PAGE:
In inflationary times, it’s especially important to invest your money in an asset that traditionally holds or grows in value. The graph below shows how home price appreciation outperformed inflation in most decades going all the way back to the seventies – making homeownership a historically strong hedge against inflation (see graph below):

How Homeownership Can Help Shield You from Inflation | MyKCM

So, what does that mean for you? Today, experts say home prices will only go up from here thanks to the ongoing imbalance in supply and demand. Once you buy a house, any home price appreciation that does occur will be good for your equity and your net worth. And since homes are typically assets that grow in value (even in inflationary times), you have peace of mind that history shows your investment is a strong one.

Bottom Line

If you’re ready to buy a home, it may make sense to move forward with your plans despite rising inflation.

If you’re buying or selling a home this year, you’re likely saving up for a variety of expenses. For buyers, that might include things like your down payment and closing costs. And for sellers, you’re probably working on a bit of spring cleaning and maintenance to spruce up your house before you list it.

Either way, any money you get back from your taxes can help you achieve your goals. Using a tax refund is a common tactic for buyers and sellers. SmartAsset estimates the average American will receive a $2,897 tax refund this year. The map below provides a more detailed estimate by state:

Using Your Tax Refund To Achieve Your Homeownership Goals This Year | MyKCM

If you’re getting a refund this year, here are a few tips to help with your home purchase or sale this season.

How Buyers Can Use Their Tax Refund

According to American Financing, there are multiple ways your refund check can help you as a homebuyer. A few include:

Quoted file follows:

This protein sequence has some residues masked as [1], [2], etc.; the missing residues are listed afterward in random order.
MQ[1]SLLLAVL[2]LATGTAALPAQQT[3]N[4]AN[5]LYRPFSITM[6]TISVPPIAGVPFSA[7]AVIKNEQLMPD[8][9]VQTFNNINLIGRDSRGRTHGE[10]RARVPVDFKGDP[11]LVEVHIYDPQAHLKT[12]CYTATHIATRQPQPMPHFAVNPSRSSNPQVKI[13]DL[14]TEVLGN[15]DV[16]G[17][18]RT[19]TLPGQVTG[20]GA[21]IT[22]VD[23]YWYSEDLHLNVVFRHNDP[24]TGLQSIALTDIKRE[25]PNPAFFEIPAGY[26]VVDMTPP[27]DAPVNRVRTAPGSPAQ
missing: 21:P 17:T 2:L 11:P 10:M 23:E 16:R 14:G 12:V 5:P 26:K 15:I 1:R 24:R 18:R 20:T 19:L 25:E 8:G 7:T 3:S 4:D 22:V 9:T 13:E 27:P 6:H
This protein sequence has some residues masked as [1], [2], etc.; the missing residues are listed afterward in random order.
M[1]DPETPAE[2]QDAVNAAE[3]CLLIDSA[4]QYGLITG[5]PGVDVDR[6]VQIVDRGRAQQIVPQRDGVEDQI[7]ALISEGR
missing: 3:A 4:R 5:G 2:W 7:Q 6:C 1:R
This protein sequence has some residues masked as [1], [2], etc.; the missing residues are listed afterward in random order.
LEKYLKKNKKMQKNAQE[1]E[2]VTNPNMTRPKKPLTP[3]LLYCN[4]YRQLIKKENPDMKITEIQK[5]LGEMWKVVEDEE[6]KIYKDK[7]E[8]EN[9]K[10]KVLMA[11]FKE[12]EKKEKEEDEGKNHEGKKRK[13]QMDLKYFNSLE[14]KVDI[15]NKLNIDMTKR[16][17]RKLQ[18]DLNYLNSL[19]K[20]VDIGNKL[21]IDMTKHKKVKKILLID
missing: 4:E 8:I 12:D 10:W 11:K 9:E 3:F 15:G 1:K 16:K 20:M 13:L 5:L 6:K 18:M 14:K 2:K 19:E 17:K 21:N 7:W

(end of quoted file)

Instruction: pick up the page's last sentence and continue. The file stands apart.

This list is a great start, but it isn’t exhaustive of all the costs you may encounter as you set out on your homebuying journey. The best way to prepare is to work with a trusted real estate professional to make sure you understand what’s to come in the process.

How Sellers Can Use Their Tax Refund

If you own a home and are planning to sell this spring, your tax refund can help you make sure your home is ready to list. Here are a few ways current homeowners can put their tax refund to good use:

Of course, it’s important to talk with your trusted real estate advisor before taking on any projects. They’ll make sure you can focus on areas that’ll help you receive the best possible price when you sell.

Bottom Line

Funding your home purchase or sale can feel like a daunting task, but it doesn’t have to be. Your tax refund can help you reach your goals.

Many consumers are wondering what will happen with home values over the next few years. Some are concerned that the recent run-up in home prices will lead to a situation similar to the housing crash 15 years ago.

However, experts say the market is totally different today. For example, Odeta Kushi, Deputy Chief Economist at First American, tweeted just last week on this issue:

“. . . We do need price appreciation to slow today (it’s not sustainable over the long run) but high price growth today is supported by fundamentals- short supply, lower rates & demographic demand. And we are in a much different & safer space: better credit quality, low DTI [Debt-To-Income] & tons of equity. Hence, a crash in prices is very unlikely.”

Price appreciation will slow from the double-digit levels the market has seen over the last two years. However, experts believe home values will not depreciate (where a home would lose value).

To this point, Pulsenomics just released the latest Home Price Expectation Survey – a survey of a national panel of over 100 economists, real estate experts, and investment and market strategists. It forecasts home prices will continue appreciating over the next five years. Below are the expected year-over-year rates of home price appreciation based on the average of all 100+ projections:

Those responding to the survey believe home price appreciation will still be relatively high this year (though half of what it was last year), and then return to more normal levels over the next four years.

What Does This Mean for You as a Buyer?

With a limited supply of homes available for sale and both prices and mortgage rates increasing, it can be a challenging market to navigate as a buyer. But buying a home sooner rather than later does have its benefits. If you wait to buy, you’ll pay more in the future. However, if you buy now, you’ll actually be in the position to make future price increases work for you. Once you buy, those rising home prices will help you build your home’s value, and by extension, your own household wealth through home equity.